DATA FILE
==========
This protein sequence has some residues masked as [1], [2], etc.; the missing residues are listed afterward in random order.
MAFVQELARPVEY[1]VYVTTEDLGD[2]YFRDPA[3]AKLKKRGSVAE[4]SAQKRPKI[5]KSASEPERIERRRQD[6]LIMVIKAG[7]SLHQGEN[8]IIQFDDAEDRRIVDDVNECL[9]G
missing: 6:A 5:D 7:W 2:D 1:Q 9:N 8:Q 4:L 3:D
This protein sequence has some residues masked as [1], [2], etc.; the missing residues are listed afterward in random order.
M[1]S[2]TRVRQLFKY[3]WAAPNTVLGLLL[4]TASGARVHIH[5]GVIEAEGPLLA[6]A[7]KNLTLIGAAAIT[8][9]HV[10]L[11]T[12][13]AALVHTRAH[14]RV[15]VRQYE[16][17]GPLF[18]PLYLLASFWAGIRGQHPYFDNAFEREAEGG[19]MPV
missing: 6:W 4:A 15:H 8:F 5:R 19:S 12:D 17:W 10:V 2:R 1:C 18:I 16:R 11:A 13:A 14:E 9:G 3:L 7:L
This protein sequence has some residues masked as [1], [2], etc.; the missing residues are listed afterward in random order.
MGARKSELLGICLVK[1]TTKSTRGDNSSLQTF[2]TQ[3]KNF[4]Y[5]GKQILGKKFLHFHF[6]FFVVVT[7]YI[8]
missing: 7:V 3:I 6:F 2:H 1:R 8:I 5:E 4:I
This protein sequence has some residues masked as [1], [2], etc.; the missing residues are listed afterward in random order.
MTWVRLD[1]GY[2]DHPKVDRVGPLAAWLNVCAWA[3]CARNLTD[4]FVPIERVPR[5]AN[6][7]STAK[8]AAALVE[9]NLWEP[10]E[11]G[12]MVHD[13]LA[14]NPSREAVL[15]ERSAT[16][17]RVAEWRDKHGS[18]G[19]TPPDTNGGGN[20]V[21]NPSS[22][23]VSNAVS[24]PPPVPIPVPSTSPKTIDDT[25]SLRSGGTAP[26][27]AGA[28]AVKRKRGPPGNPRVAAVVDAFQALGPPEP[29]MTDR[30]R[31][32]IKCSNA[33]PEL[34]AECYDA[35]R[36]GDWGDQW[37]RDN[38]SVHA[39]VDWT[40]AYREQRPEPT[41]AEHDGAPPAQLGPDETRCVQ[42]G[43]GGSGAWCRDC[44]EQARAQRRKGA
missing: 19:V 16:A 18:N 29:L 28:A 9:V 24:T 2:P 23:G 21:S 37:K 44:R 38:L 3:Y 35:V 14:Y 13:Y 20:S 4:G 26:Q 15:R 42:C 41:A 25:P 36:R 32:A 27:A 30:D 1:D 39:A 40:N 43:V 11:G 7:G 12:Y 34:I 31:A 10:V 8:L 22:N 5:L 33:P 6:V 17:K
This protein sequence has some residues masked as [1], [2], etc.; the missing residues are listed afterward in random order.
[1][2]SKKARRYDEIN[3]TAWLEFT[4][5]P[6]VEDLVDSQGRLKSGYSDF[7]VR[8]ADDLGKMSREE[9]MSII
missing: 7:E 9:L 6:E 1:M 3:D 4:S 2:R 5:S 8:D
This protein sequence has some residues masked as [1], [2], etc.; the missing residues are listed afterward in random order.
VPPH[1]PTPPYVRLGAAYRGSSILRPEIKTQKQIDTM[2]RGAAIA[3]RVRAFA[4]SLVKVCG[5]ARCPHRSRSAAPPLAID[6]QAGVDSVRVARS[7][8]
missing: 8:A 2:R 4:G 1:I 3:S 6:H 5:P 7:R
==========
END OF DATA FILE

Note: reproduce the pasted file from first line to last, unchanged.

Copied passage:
This protein sequence has some residues masked as [1], [2], etc.; the missing residues are listed afterward in random order.
MAFVQELARPVEY[1]VYVTTEDLGD[2]YFRDPA[3]AKLKKRGSVAE[4]SAQKRPKI[5]KSASEPERIERRRQD[6]LIMVIKAG[7]SLHQGEN[8]IIQFDDAEDRRIVDDVNECL[9]G
missing: 6:A 5:D 7:W 2:D 1:Q 9:N 8:Q 4:L 3:D
This protein sequence has some residues masked as [1], [2], etc.; the missing residues are listed afterward in random order.
M[1]S[2]TRVRQLFKY[3]WAAPNTVLGLLL[4]TASGARVHIH[5]GVIEAEGPLLA[6]A[7]KNLTLIGAAAIT[8][9]HV[10]L[11]T[12][13]AALVHTRAH[14]RV[15]VRQYE[16][17]GPLF[18]PLYLLASFWAGIRGQHPYFDNAFEREAEGG[19]MPV
missing: 6:W 4:A 15:H 8:F 5:R 19:S 12:D 17:W 10:V 2:R 1:C 18:I 16:R 11:A 13:A 14:E 9:G 3:L 7:L
This protein sequence has some residues masked as [1], [2], etc.; the missing residues are listed afterward in random order.
MGARKSELLGICLVK[1]TTKSTRGDNSSLQTF[2]TQ[3]KNF[4]Y[5]GKQILGKKFLHFHF[6]FFVVVT[7]YI[8]
missing: 7:V 3:I 6:F 2:H 1:R 8:I 5:E 4:I
This protein sequence has some residues masked as [1], [2], etc.; the missing residues are listed afterward in random order.
MTWVRLD[1]GY[2]DHPKVDRVGPLAAWLNVCAWA[3]CARNLTD[4]FVPIERVPR[5]AN[6][7]STAK[8]AAALVE[9]NLWEP[10]E[11]G[12]MVHD[13]LA[14]NPSREAVL[15]ERSAT[16][17]RVAEWRDKHGS[18]G[19]TPPDTNGGGN[20]V[21]NPSS[22][23]VSNAVS[24]PPPVPIPVPSTSPKTIDDT[25]SLRSGGTAP[26][27]AGA[28]AVKRKRGPPGNPRVAAVVDAFQALGPPEP[29]MTDR[30]R[31][32]IKCSNA[33]PEL[34]AECYDA[35]R[36]GDWGDQW[37]RDN[38]SVHA[39]VDWT[40]AYREQRPEPT[41]AEHDGAPPAQLGPDETRCVQ[42]G[43]GGSGAWCRDC[44]EQARAQRRKGA
missing: 19:V 16:A 18:N 29:L 28:A 9:V 24:T 2:P 23:G 21:S 37:K 44:R 38:L 3:Y 35:V 14:Y 13:Y 20:S 4:G 26:Q 15:R 42:C 41:A 25:P 36:R 32:A 27:A 30:D 1:D 39:A 40:N 43:V 11:G 7:G 12:Y 34:I 31:A 10:V 8:L 22:N 5:L 33:P 6:V 17:K
This protein sequence has some residues masked as [1], [2], etc.; the missing residues are listed afterward in random order.
[1][2]SKKARRYDEIN[3]TAWLEFT[4][5]P[6]VEDLVDSQGRLKSGYSDF[7]VR[8]ADDLGKMSREE[9]MSII
missing: 7:E 9:L 6:E 1:M 3:D 4:S 2:R 5:S 8:D
This protein sequence has some residues masked as [1], [2], etc.; the missing residues are listed afterward in random order.
VPPH[1]PTPPYVRLGAAYRGSSILRPEIKTQKQIDTM[2]RGAAIA[3]RVRAFA[4]SLVKVCG[5]ARCPHRSRSAAPPLAID[6]QAGVDSVRVARS[7][8]
missing: 8:A 2:R 4:G 1:I 3:S 6:H 5:P 7:R